grant all privileges on <database-name>.* to <user-name>;
grant process on *.* to <user-name>;

On TeamCity server side (with MySQL)

JDBC driver installation:

  1. Download the MySQL JDBC driver from http://dev.mysql.com/downloads/connector/j/. If the MySQL server version is 5.5 or newer, the JDBC driver version should be 5.1.23 or newer.
  2. Place mysql-connector-java-*-bin.jar from the downloaded archive into the <TeamCity Data Directory>/lib/jdbc. Proceed with the TeamCity setup.

Some considerations on Aurora clustering setup:
https://confluence.jetbrains.com/display/TCINT/Using+AWS+Aurora+Database+Cluster
See also https://youtrack.jetbrains.com/issue/TW-46926

PostgreSQL

Supported versions

On PostgreSQL server side

  1. Create an empty database for TeamCity in PostgreSQL.
  2. See also recommendations for PostgreSQL server settings

TeamCity does not specify which schema will be used for its tables. By default, PostgreSQL creates tables in the 'public' schema ('public' is the name of the schema). TeamCity can also work with other PostgreSQL schemas. To switch to a different schema, do the following:
Create a schema named exactly as the user name: this can be done using the pgAdmin tool or with the following SQL:

create schema teamcity authorization teamcity;

The schema has to be empty (it must not contain any tables).

On TeamCity server side (with PostgreSQL)

Download the required PostgreSQL JDBC42 driver and place it into the <TeamCity Data Directory>/lib/jdbc. Proceed with the TeamCity setup.

Set the connectionProperties.autosave=conservative in the database properties file to address this issue with PostgreSQL JDBC driver.

Oracle

Supported versions

On Oracle server side

  1. Create an Oracle user account/schema for TeamCity.

    TeamCity uses the primary character set (char, varchar, clob) for storing internal text data and the national character set (nchar2, nvarchar, nclob) to store the user input and data from external systems, like VCS, NTLM, etc.

On TeamCity server side (with Oracle)

  1. Get the Oracle JDBC driver.
    Supported driver versions are 11.1 and higher.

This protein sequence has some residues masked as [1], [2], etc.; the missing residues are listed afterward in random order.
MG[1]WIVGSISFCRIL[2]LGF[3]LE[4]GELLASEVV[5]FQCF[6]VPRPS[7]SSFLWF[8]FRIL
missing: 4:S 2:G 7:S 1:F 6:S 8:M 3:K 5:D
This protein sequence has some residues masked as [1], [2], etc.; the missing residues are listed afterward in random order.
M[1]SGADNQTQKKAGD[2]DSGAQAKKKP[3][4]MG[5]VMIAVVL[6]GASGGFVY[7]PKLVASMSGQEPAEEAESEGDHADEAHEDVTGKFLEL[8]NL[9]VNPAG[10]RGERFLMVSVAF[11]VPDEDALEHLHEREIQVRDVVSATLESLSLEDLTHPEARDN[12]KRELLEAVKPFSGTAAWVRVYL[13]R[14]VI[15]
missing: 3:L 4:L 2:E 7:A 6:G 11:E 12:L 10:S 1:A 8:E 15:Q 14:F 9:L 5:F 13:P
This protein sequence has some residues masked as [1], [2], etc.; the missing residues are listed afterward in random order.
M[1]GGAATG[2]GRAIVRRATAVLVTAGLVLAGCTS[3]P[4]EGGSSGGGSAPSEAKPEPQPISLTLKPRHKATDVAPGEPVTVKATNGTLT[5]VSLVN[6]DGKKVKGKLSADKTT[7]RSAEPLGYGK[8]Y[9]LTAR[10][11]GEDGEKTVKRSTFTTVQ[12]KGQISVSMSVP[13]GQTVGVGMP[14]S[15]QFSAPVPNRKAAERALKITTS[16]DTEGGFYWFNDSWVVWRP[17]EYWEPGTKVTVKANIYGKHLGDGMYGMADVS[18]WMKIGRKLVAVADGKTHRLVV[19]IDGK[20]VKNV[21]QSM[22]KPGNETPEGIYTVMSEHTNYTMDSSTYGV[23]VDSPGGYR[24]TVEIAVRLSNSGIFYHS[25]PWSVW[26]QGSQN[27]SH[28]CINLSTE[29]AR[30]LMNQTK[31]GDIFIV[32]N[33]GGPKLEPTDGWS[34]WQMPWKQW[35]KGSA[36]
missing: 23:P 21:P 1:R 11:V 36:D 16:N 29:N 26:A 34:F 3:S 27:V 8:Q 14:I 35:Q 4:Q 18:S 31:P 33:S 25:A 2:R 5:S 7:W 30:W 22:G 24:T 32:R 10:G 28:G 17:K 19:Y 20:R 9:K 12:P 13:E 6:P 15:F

Place the following files:
  2. Proceed with the TeamCity setup.

Microsoft SQL Server

Supported versions

For step-by-step instructions, see the dedicated page. The current section provides key details required for the setup.

On MS SQL server side

TeamCity uses the primary character set (char, varchar, text) for storing internal text data and the national character set (nchar, nvarchar, ntext) to store the user input and data from external systems, like VCS, NTLM, etc.

  1. Create a new database. As the primary collation, use the case-sensitive collation (collation name ending with '_CS_AS') corresponding to your locale.
  2. Create a TeamCity user and ensure that this user is the owner of the database (grant the user dbo rights), which will give the user the ability to modify the database schema.
    For SSL connections, ensure that the version of MS SQL server and the TeamCity version of java are compatible. We recommend using the latest update of SQL server.
  3. Allocate sufficient transaction log space depending on how intensively the server will be used. The recommended setup is not less then 1Gb.
  4. Make sure SQL Server Browser is running.
  5. Make sure TCP/IP protocol is enabled for SQL Server instance.
  6. Make sure that the "no count"  setting is disabled: the enabled "no count" setting prevents TeamCity from starting queued builds. 

On TeamCity server side (with MS SQL)

  1. Download the Microsoft JDBC driver v6.0+ (sqljdbc_6.0.x package, .exe or .tar.gz depending on your TeamCity server platform) from the Microsoft Download Center.
  2. Unpack the downloaded package into a temporary directory.